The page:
Keeping the Dream Alive

We are quickly approaching our 8th month on Utila, one of the Bay Islands of Honduras.  We have loved its warm and azure Caribbean waters ever since we got here last summer.  Unless you’re new here you know I’ve managed to do quite a bit in those 8 months:  earned my divemaster, instructor, master scuba diver trainer, and now IDC staff instructor certifications as well as my emergency first response instructor and 8 specialty instructor ratings.  Tigger has done so incredibly well it has been amazing to watch.  He has completely weaned off all medicines for his anxiety issues and his sensory processing challenges have lightened up quite a bit as well.  He is smarter, way more independent, and travel and life here has drastically honed his critical thinking skills.  I have immersed myself deeply into the scuba life and remain firmly addicted to diving.  Tigger is as well and has practically 30 dives logged now.  When we recently celebrated his 4th Gotcha Day (the anniversary of when he moved in with me), his first request was to do a night dive.  That is my child for sure.

There have been some challenges as well.  Life is never without opportunities for us to learn and grow.  And lately I’ve been afforded another chance to learn.  We left the States partly to get away from the corporate 9-5 existence.  I wanted to be able to raise my child myself and not have most of his care done by the school and daycare staff.  Diving instruction is a demanding career.  During the busier season a 12-hour day is more the rule than the exception. I have been extremely fortunate to find employment with a dive center that allows Tigger to come spend time with me there, play in the water off the dock, and go diving with me when I’m not busy teaching.  But lately I’ve had to reexamine things.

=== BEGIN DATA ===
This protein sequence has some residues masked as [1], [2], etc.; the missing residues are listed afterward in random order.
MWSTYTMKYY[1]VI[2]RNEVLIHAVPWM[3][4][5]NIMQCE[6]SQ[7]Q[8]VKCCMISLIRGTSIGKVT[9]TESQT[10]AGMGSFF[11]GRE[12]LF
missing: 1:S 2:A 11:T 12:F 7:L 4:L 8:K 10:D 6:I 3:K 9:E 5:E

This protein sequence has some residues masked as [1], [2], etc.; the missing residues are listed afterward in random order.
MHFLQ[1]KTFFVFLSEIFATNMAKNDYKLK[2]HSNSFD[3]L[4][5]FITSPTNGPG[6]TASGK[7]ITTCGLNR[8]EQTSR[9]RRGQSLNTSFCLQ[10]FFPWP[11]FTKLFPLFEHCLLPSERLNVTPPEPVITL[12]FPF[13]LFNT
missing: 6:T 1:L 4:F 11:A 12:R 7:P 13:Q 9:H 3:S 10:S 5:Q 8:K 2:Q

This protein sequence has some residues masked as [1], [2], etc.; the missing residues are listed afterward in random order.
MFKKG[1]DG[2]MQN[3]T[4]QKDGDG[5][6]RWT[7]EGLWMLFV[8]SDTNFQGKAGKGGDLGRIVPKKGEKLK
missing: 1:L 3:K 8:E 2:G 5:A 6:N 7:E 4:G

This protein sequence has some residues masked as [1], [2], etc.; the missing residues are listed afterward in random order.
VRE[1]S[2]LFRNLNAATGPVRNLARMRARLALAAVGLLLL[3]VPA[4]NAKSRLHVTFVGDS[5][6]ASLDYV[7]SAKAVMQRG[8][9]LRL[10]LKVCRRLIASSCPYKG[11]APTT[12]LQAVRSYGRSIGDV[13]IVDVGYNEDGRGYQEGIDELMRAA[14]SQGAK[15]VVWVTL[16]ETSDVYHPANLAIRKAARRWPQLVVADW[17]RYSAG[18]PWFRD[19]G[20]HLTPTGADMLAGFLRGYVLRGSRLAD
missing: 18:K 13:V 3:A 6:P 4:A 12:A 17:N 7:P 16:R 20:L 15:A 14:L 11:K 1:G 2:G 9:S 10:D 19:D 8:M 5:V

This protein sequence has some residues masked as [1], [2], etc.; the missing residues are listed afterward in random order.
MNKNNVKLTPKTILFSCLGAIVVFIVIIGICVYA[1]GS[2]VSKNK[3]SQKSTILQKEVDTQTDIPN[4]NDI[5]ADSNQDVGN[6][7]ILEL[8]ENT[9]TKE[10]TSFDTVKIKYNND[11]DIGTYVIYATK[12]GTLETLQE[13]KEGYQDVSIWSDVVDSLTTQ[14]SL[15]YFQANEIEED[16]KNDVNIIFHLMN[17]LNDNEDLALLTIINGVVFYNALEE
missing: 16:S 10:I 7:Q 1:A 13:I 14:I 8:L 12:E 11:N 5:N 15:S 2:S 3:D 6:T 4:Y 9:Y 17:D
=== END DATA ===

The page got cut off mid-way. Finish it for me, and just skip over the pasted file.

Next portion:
The wanderlust kicked in a few months ago, but I held it off while trying to rebuild my bank account some.  The concern that we’re just falling into the same life we left behind in the States has not shrank, however.  He isn’t in day care, and he has phenomenal independence, the type of independence very few places in the world could provide him, but we have precious little time to spend together during the day.  By nighttime I’m too exhausted to do much other than relax at home.  I have wrestled with the battle between the heart and logic for the last few months.   We had chatted a couple of months ago and decided that if I had to work like crazy for a few months but that meant we could save up enough money to be able to travel on a looser budget, or not have to work as much on the road, then it would be worth it.  The busy season here just isn’t that type of season.  At least not so far.  So the question has continued to nag me:  How can I keep the dream alive here?

Yes, getting paid to go diving 2-4 times a day is tremendously wonderful.  There is no doubt about that, but ultimately are we really living the dream that spurred me to leave a very comfortable job, a comfortable home, friends, community, etc., to become a permanent nomad with my child?  Or has the dream started to gather dust and get shoved into another corner of a different kind of closet?